Payday Lending and the Governor’s race

It keeps being a thing. The El Paso Times now reports that the payday lending issue has officially entered the gubernatorial election, and that it has created some big waves between the candidates. As I noted a couple of days ago, the controversy first arose when it came out that William White, the de facto Payday Lending Commissioner, was an official with such an institution. In another story first broken by the Times, Senator Wendy Davis (the Democratic nominee for Governor) called for the commissioners’ resignation.

In a retort, Attorney General Greg Abbott (the Republican frontrunner for Governor) pointed out that Davis had actually voted to confirm White in his role as Chairman of the Texas Finance Commission. This point, of course, was first made by Big Jolly Politics. While all this is true, Davis’ campaign went on to note the extenuating circumstances regarding that such vote. White was part of a large cluster of nominees to be confirmed concurrently, meaning that in order to block him she would have had to block all the nominees. Additionally, the Times notes that Davis had already made negative comments regarding White before his confirmation.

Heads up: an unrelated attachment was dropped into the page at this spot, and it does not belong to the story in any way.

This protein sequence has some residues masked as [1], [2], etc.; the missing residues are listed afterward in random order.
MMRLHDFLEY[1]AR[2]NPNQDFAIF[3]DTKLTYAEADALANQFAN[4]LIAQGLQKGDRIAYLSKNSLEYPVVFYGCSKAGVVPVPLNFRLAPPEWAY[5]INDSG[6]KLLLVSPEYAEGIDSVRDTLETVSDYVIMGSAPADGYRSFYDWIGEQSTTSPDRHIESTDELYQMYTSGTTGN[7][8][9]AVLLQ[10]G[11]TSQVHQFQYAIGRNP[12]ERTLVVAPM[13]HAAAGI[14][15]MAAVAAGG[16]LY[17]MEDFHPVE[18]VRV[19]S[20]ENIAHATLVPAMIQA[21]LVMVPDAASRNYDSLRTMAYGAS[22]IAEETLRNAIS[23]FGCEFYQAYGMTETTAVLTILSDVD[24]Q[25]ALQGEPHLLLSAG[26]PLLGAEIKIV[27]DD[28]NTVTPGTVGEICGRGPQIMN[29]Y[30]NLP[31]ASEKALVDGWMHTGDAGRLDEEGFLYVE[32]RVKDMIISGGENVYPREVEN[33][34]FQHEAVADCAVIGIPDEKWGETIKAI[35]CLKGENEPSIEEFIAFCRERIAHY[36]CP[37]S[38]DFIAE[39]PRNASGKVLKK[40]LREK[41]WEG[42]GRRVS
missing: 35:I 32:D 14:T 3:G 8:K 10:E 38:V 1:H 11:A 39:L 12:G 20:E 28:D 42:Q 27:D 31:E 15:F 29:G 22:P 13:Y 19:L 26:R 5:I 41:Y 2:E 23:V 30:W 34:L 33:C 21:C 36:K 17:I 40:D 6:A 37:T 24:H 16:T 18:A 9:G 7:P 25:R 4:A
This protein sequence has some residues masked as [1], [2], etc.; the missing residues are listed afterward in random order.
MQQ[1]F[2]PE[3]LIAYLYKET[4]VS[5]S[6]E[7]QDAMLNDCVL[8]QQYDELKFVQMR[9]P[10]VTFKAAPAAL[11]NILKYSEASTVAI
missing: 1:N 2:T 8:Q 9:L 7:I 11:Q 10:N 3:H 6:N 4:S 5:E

Click here to read more!

Davis and Payday lending

The El Paso Times continues reporting on a controversy that has been brewing now for a number of days. First, the Times reported last Sunday that the Chairman of the Texas Finance Commission, as well as the Consumer Credit Commissioner, a man named William J. White, has extensive ties to the payday lending industry. Specifically, he is the Vice-President of Cash America, one of the largest payday lending chains. This type of cronyism, of course, is not an especially new move for someone affiliated with the Perry administration, but I digress.

The Times approached White a few weeks ago to talk about the possible conflict, and received nothing but abrasive and laconic retorts from the Commissioner. The article then went on to discuss the many excesses of payday lending and its sometimes usurious tendencies. Sagacious followers of Texpatriate will be very familiar with those excesses, so I will not discuss them here. Otherwise, read the article (it’s quite good).

Click here to read more!